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Insuring cyber risks will be one of the biggest challenges facing insurers next year, says Ernst & Young L.L.P., in an analysis issued by its London unit Tuesday.
“Cybercrime is a moving beast, making it impossible to quantify the risks neatly or to calculate them in an informed or consistent manner,” said Shaun Crawford, global head of insurance at Ernst & Young, in the analysis.
“With so much unknown, it's not surprising that premiums are wildly different across the market, and without cross-market stability, the industry will most likely be operating on significant indemnity losses.”
Mr. Crawford said, “It will no doubt be a matter of time before insurers simply refuse to accept the undefined transfer of risks. But, in the short term, it is likely that they will start to demand evidence of adequate cyber risk controls from businesses that demonstrates they are taking cybercrime seriously and are taking the necessary steps to avoid opening themselves up to attack.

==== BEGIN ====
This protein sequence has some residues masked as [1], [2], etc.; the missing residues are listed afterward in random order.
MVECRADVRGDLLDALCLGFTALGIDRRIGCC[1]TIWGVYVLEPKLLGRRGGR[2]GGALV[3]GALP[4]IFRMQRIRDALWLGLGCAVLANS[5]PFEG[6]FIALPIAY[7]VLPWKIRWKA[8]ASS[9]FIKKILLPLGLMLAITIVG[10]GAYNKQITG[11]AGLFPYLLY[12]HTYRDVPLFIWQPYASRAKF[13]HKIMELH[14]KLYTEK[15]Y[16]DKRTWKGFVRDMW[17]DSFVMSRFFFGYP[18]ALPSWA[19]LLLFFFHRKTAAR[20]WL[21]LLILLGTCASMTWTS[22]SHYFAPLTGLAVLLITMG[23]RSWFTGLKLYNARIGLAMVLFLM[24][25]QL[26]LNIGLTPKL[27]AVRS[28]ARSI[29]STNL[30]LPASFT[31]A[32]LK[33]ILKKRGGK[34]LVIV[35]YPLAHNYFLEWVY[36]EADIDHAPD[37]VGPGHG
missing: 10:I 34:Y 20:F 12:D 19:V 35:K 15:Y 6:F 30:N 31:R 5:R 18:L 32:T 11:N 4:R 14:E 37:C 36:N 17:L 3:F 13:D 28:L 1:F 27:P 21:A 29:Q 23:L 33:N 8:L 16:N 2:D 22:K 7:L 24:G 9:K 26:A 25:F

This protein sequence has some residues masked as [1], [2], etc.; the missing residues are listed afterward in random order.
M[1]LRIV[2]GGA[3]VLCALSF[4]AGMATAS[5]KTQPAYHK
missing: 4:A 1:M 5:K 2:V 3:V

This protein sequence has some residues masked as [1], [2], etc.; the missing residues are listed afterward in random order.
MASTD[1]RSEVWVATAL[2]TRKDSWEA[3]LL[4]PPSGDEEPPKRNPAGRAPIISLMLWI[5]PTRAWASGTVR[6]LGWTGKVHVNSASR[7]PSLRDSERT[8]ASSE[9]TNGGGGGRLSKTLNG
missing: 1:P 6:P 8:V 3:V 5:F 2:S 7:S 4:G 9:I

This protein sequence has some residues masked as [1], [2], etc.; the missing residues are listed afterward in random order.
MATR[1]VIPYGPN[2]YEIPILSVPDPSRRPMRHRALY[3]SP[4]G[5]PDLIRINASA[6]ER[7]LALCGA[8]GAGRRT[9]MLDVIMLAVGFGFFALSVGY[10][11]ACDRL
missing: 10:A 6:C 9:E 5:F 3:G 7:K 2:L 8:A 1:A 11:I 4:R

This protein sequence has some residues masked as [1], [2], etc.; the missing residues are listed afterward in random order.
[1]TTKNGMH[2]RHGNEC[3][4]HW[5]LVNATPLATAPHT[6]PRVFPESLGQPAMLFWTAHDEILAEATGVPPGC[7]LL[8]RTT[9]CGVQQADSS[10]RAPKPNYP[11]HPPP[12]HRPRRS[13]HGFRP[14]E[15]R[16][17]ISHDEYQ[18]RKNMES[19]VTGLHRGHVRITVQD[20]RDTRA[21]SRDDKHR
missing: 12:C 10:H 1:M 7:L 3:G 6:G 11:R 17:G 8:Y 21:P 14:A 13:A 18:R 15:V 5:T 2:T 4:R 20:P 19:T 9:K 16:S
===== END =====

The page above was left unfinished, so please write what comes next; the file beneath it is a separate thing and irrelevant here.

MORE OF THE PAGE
“This will present a whole new problem of benchmarking what does and does not constitute 'adequate control', which could put a spanner in the works, and result in cyber risk effectively being incompatible with the insurance model,” Mr. Crawford said.
The analysis says other issues facing firms include the European Union's forthcoming General Data Protection Regulation, which will provide consumers with the “right to be forgotten.” This gives individuals, under certain conditions, the right to ask search engines to remove links with personal information about them.
Other risks outlined in the analysis include the inability of some firms to effectively manage the potentially catastrophic risk that cybercrime represents. The analysis also predicts a significant increase in organizations' moving to cloud computing, “but would caution them to ensure that in doing so they balance the economic and technical benefits of such a move.”
Cyber-crimes are costing the global economy an estimated $445 billion a year, a study has revealed.